How Smoking Affects Your Mouth
Smoking Causes Dry Mouth
One of the ways smoking causes dry mouth is by physically drying out the tissues by breathing smoke in and out through the mouth. It also affects the body’s ability to produce saliva. Saliva is the best defense a human has against dental diseases like cavities and gum disease. It fights bacteria and neutralizes acid. It also lubricates the soft tissues inside the mouth. Without it, we suffer from a higher risk for bacterial diseases, mouth sores, and soft tissue injuries.
Smoking Causes Bad Breath
A dry mouth is usually a stinky mouth. In addition to the odor of the cigarette smoke itself, the overgrowth of bacteria allowed by a lack of saliva leads to more smelly gas compounds produced by those bacteria. Smoker’s breath is impossible to cover with gum, mints or a quick mouthrinse.
Smoking Increases the Risk for Gum Disease
The dry mouth caused by smoking leads to an accumulation of plaque buildup (containing disease-causing bacteria) along the gumlines of the teeth. In a normal, healthy individual, the body would respond to these bacteria and the toxins they produce with inflammation, so you would probably see gingivitis. Gingivitis is redness, swelling, tenderness and bleeding of the gums. The problem with smokers is that the nicotine causes a contraction of the tiniest blood vessels, including those in the gums, so often there is no visible evidence of the bacterial disease that is forming.
Obviously, this is dangerous because it allows people to develop a disease without knowing anything is wrong. Gum disease usually progresses and worsens much faster in smokers and does not respond well to traditional treatments.
Smoking Increases the Risk for Cavities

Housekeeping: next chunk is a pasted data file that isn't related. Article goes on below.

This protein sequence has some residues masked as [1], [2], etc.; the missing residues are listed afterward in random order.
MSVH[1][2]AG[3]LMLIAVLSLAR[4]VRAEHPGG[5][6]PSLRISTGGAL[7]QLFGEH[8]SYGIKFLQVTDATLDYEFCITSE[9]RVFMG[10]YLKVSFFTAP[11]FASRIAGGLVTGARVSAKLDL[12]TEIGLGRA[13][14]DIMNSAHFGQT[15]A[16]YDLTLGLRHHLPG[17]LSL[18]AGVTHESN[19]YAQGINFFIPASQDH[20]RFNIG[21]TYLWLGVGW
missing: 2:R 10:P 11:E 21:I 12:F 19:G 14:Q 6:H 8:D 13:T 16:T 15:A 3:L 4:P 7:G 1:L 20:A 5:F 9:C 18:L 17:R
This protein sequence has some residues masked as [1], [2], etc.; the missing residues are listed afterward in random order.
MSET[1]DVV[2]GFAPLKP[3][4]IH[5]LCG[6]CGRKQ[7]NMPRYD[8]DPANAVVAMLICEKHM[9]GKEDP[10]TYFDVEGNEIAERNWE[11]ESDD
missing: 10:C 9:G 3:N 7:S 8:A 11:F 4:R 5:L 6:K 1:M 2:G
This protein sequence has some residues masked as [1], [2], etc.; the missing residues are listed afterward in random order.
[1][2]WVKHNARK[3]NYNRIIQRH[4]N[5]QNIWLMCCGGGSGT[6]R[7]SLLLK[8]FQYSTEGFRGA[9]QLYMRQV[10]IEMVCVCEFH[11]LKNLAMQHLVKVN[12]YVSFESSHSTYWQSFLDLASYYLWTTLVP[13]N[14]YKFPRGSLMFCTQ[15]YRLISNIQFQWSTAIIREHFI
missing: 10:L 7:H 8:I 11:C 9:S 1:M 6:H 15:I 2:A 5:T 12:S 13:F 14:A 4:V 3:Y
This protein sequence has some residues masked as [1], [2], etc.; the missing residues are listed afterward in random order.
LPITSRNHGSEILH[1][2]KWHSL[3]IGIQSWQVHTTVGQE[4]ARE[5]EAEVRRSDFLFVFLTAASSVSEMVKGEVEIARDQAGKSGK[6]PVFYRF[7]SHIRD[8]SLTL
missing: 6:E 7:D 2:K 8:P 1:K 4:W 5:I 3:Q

The dry mouth also leads to a lower, more acidic pH inside the mouth. The process of cavity development on a tooth involves destruction of tooth enamel by strong acids produced by the bacteria in plaque. When plaque stays on a tooth, the acid slowly weakens and softens the enamel, allowing bacteria to penetrate the tooth, causing a cavity.
A healthy mouth is at a neutral, or even slightly basic, pH, so it is capable of counteracting these acidic attacks by bacteria. A smoker’s mouth has a low pH, and that means it cannot neutralize those bacterial acids the way a non-smoker can. This makes smokers more likely to get cavities.
Smoking Increases the Risk for Oral Cancer
About 75% of oral cancers are related to tobacco! Tobacco use greatly increases your risk for oral cancer. There are various types of oral cancer, and the type caused by the carcinogens in tobacco is more aggressive and difficult to treat than others.
Someone dies from oral cancer about once every hour.
The risk for oral cancer goes up the longer you use tobacco, so quitting TODAY will instantly lower your risk! The other risks associated with smoking are bad for your oral health, and they should be taken very seriously. However, this risk is literally life and death, and by itself, is reason alone to stop smoking!
Interested in Quitting?
There are countless tools available to help you stop smoking. Talk to Dr. Chowning, your dental hygienist, your medical doctor, or even a counselor, and get started on a tobacco cessation program today. It could save your life!
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